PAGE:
And as The New York Times reported the same day, Republicans are starting to cite climate change as a reason for their policies and priorities.

“Nuclear energy is an essential part of our energy portfolio. It is also critical to reducing carbon dioxide emissions,” Sen. John Barrasso (R-Wyo.), chair of the Senate Environment and Public Works Committee, said at a hearing Wednesday. “If we’re serious about addressing climate change, we must be serious about preserving and expanding nuclear energy use.”

A 36-year Debate

“Has the word ‘waste’ been mentioned in this conversation? I don’t think it has,” Sen. Angus King (I-Maine) said when it was his turn to speak at the ENR Committee hearing Tuesday. “I just met with a group of young people. They’re all for carbon-free energy; they’re excited. But they’re not excited about paying the price of our using electricity and leaving to them what to do with the waste. …

“That’s my problem with this bill. I’m not opposed to the technology of nuclear power. I’m definitely in favor of carbon-free power; I think it can be an enormous boon to our economy and our climate. But I just don’t know how we have this discussion and not talk about this really significant problem that isn’t being addressed, and I’m tired of passing burdens on to our children.”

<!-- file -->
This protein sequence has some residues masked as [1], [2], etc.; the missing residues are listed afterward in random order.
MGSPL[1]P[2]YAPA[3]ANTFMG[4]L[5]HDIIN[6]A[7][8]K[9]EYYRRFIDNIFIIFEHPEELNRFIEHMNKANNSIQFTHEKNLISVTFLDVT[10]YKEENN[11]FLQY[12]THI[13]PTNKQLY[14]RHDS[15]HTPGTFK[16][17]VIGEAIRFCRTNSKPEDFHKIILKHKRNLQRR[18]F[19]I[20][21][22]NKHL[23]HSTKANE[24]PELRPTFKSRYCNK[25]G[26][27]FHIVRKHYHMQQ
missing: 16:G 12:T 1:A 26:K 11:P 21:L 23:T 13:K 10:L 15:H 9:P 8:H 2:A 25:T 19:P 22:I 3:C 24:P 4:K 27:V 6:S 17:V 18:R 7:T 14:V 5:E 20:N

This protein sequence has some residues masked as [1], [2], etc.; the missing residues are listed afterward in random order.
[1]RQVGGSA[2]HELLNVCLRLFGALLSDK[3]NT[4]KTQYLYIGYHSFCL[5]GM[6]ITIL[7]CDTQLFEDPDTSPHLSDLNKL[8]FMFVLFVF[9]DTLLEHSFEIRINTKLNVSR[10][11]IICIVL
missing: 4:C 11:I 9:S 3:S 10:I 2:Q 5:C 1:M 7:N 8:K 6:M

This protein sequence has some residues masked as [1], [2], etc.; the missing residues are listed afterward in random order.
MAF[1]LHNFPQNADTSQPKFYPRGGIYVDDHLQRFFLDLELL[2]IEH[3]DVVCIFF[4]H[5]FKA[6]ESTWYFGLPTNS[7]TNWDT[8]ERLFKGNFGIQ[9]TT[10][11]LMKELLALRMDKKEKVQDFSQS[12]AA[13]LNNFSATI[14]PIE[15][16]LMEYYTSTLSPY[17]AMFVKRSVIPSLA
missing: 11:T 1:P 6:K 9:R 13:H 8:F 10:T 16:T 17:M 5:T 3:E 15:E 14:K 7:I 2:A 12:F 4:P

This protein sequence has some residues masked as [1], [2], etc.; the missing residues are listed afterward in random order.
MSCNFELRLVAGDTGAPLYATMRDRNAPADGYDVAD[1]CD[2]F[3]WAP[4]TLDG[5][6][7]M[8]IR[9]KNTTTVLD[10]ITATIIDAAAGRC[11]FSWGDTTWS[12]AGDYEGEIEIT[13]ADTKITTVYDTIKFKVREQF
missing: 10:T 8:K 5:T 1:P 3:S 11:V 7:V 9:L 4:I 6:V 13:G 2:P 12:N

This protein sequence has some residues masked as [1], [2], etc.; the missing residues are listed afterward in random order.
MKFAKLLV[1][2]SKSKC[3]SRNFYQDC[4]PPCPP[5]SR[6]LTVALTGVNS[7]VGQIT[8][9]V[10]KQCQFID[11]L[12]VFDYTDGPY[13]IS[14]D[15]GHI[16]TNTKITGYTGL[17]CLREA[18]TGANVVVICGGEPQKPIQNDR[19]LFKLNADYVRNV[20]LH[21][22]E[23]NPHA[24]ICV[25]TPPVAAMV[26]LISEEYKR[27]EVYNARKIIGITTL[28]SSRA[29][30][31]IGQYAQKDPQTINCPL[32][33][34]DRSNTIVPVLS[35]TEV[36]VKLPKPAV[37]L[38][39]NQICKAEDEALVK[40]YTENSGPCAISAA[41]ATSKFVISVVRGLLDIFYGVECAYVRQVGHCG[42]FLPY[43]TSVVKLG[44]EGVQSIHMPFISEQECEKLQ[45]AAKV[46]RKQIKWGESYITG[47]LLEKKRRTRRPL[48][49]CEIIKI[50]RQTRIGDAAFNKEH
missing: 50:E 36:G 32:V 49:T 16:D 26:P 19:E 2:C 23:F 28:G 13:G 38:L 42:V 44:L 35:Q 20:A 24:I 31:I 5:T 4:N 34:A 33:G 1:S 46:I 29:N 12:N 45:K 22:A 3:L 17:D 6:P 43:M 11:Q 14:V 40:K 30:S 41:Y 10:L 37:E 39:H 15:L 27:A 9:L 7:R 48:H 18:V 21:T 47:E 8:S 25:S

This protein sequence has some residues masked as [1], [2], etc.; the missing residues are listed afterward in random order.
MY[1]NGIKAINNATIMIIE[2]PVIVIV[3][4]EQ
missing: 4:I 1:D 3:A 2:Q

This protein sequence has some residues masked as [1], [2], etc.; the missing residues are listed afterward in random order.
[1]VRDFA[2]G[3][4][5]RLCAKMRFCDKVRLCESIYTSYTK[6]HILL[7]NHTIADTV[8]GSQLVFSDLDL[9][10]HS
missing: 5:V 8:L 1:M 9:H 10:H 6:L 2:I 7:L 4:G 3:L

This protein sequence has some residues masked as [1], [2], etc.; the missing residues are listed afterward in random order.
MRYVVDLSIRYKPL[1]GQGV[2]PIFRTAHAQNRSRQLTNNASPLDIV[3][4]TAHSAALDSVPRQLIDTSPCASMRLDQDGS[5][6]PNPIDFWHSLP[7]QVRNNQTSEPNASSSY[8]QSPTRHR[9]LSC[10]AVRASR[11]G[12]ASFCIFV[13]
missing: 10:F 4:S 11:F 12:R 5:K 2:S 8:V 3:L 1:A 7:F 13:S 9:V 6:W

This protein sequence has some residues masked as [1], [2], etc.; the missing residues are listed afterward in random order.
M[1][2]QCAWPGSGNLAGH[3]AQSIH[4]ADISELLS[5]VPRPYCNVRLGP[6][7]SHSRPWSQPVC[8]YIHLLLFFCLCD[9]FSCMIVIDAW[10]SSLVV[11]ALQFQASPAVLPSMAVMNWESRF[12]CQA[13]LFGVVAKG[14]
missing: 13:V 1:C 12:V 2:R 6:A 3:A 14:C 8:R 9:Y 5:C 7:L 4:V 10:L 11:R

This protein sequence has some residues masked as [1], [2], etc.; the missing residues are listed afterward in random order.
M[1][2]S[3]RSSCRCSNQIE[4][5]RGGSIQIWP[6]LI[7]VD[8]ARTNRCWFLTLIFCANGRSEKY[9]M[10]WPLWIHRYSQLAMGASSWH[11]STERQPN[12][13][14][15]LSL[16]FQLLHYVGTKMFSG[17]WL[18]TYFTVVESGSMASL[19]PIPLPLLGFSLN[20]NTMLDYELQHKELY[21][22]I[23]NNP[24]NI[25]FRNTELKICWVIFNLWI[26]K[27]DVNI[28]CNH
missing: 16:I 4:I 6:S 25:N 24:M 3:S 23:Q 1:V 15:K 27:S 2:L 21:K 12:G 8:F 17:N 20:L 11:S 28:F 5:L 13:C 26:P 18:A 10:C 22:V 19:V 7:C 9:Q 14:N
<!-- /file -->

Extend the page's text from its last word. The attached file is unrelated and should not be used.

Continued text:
King’s remarks kicked off a lengthy debate among the committee’s members, from which the hearing’s five witnesses, including Nuclear Energy Institute CEO Maria Korsnick, were left out. It was a microcosm of a debate the federal government has been having since President Ronald Reagan signed the Nuclear Waste Policy Act in 1983.

The law directed DOE to site and construct a permanent repository for spent nuclear fuel and other radioactive waste. But in 1987, Congress amended the law to designate Yucca Mountain in Nevada as the only site for storage. The state and the federal government have been battling over the law ever since.

Murkowski and Sen. Lamar Alexander (R-Tenn.), another co-sponsor of NELA, attempted to assuage the concerns of both King and Sen. Catherine Cortez Masto (D-Nev.), saying they, along with Sen. Dianne Feinstein (D-Calif.) were introducing legislation later that would solve the problem.

But the bill (S.1234) appears to be the same Nuclear Waste Administration Act that went nowhere in two previous sessions of Congress. It would create an independent agency to replace DOE as the manager of the nuclear waste program. The new agency would be directed to build a pilot storage facility to hold spent fuel from decommissioned nuclear power plants and emergency shipments from operating plants, and to build consolidated storage facilities for nonpriority spent fuel for utilities or defense-related waste for DOE on a temporary basis.

The agency would also have direct access to the Nuclear Waste Fund — which amassed more than $40 billion before fee collection was halted by the D.C. Circuit Court of Appeals in 2013 — rather than its use being subject to the always political appropriations process in Congress. The bill is based on recommendations from the Obama administration’s Blue Ribbon Commission on America’s Nuclear Future in 2012.